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HMS Unicorn launches 200th Anniversary

Scotland’s Oldest Ship Celebrates 200th Anniversary

Saturday 30th March marked 200 years since HMS Unicorn was launched into River Medway, Kent, in 1824.

Requiring around 1,000 oak trees to build and costing over £26,500 (around £2.4 million in 2024 prices) Unicorn was designed to be an agile and powerful vessel, with a complement of 300 men required to crew her. Awaiting commission, the Royal Navy added the ship’s distinctive roof to preserve the vessel. As a result of this continuous protection, Unicorn is now the most original historic vessel left in the world.

Unicorn was never called to battle and by the 1850s she was being used to store gunpowder. In 1873 she found new purpose as a training ship in Dundee for the Royal Naval Reserve. In 1873 she was towed to Dundee by steamship, arriving in November 1873. The ship has been a prominent site of Dundee’s waterfront ever since and is now one of the city’s oldest landmarks.

From 1874 to 1968, HMS Unicorn spent almost 100 years in the service of the Royal Naval Reserves (RNR) and Royal Naval Volunteer Reserves (RNVR). At the time of the ship’s arrival in Dundee in 1873, the city had the largest naval reserve unit in Scotland. Unicorn’s century as a naval reserve ship saw thousands of recruits train on board, including over 1,500 from the Women’s Royal Naval Service (WRENS). The ship also played an important role in both the First and Second World War, acting as a recruiting station and naval headquarters for the Tay region.

Famously HMS Unicorn is the only wooden ship to have received a surrender from a submarine – on 14th May 1945, a week after the end of the Second World War, German U-Boat U-2326 arrived off the entrance to the Tay flying the black flag of surrender, and the commanding officers were taken aboard and interrogated on HMS Unicorn.

In the 1960s, the Admiralty considered breaking up HMS Unicorn and scrapping one of the few survivors of Britain’s sailing navy. In order to preserve the ship for future generations, the Unicorn Preservation Society (UPS) was formed.

On the 26th September 1968, HRH the Duke of Edinburgh accepted the ship from the Ministry of Defence on behalf of the UPS, in whose care she remains today.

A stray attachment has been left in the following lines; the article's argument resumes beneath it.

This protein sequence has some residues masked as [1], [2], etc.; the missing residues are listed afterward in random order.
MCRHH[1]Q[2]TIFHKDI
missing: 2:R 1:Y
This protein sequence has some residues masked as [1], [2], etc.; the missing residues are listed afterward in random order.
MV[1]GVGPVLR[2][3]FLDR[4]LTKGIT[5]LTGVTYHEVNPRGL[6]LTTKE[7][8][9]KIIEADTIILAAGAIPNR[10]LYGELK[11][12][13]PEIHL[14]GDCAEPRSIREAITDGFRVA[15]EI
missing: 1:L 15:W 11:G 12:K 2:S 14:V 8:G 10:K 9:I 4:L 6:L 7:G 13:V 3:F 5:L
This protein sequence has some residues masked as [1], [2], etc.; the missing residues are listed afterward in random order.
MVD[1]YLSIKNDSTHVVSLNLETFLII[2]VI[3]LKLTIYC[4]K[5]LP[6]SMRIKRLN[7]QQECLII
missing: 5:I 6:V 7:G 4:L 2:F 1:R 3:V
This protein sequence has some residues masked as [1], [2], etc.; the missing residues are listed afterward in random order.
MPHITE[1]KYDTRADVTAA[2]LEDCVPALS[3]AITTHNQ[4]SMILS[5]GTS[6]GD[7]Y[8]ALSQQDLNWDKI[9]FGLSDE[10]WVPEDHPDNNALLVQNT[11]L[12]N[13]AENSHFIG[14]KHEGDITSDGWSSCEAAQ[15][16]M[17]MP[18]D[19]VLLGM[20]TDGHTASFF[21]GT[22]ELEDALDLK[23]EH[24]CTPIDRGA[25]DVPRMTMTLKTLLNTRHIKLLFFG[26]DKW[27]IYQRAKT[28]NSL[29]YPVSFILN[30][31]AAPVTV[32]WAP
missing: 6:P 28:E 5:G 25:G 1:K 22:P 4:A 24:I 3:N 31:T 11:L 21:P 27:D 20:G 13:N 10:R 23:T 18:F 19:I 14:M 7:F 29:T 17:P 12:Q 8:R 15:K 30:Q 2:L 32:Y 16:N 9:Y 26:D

In recent years, the Unicorn Preservation Society has achieved significant progress toward the major conservation works now required by Scotland’s oldest ship. A programme of research concluding in 2022 was awarded National Historic Ship’s “Excellence in Maritime Conservation” award, and HMS Unicorn became an Accredited Museum in 2023, attracting record numbers and gaining national recognition for its excellent “WaveMakers” volunteering programme.

“Project Safe Haven” plans to deliver Unicorn into dry dock in Dundee’s Victoria Dock, and create a purpose-built visitor centre on disused land, alongside major conservation works on the ship. The charity is actively seeking funds for this major project, you can support by become a ‘Shipmate’ (more information on our website including member benefits) and please keep an eye open throughout our bicentenary period for engaging and interesting ways to get involved – they will all be posted on our website and social media.


We are also asking people to sign Unicorn’s ‘birthday card’ by filling out an online form, available on our website here: https://hmsunicorn.org.uk/news/birthday-card


Matthew Bellhouse Moran, Director: Museum and Development, said:
“We are delighted to launch in 2024 our two-year programme of celebrations and events marking an astonishing 200 years of history as one of the oldest ships in the world still afloat today. We are grateful to the citizens of Dundee for making us feel at home for the last 151 years, and are now looking to securing the future of Unicorn for the next 200 years.”


“We have an exciting programme of events planned over the next two year to celebrate. This year alone will see our official anniversary launch with a reception in April, June is the world-premiere of our commissioned brass ensemble piece “When the brazen bands shall play” by Michael Betteridge, funded by the Imperial War Museums 14-18 Now Fund, and our 200th Anniversary Music Festival in will run September with local musicians performing over two days on board the ship.”

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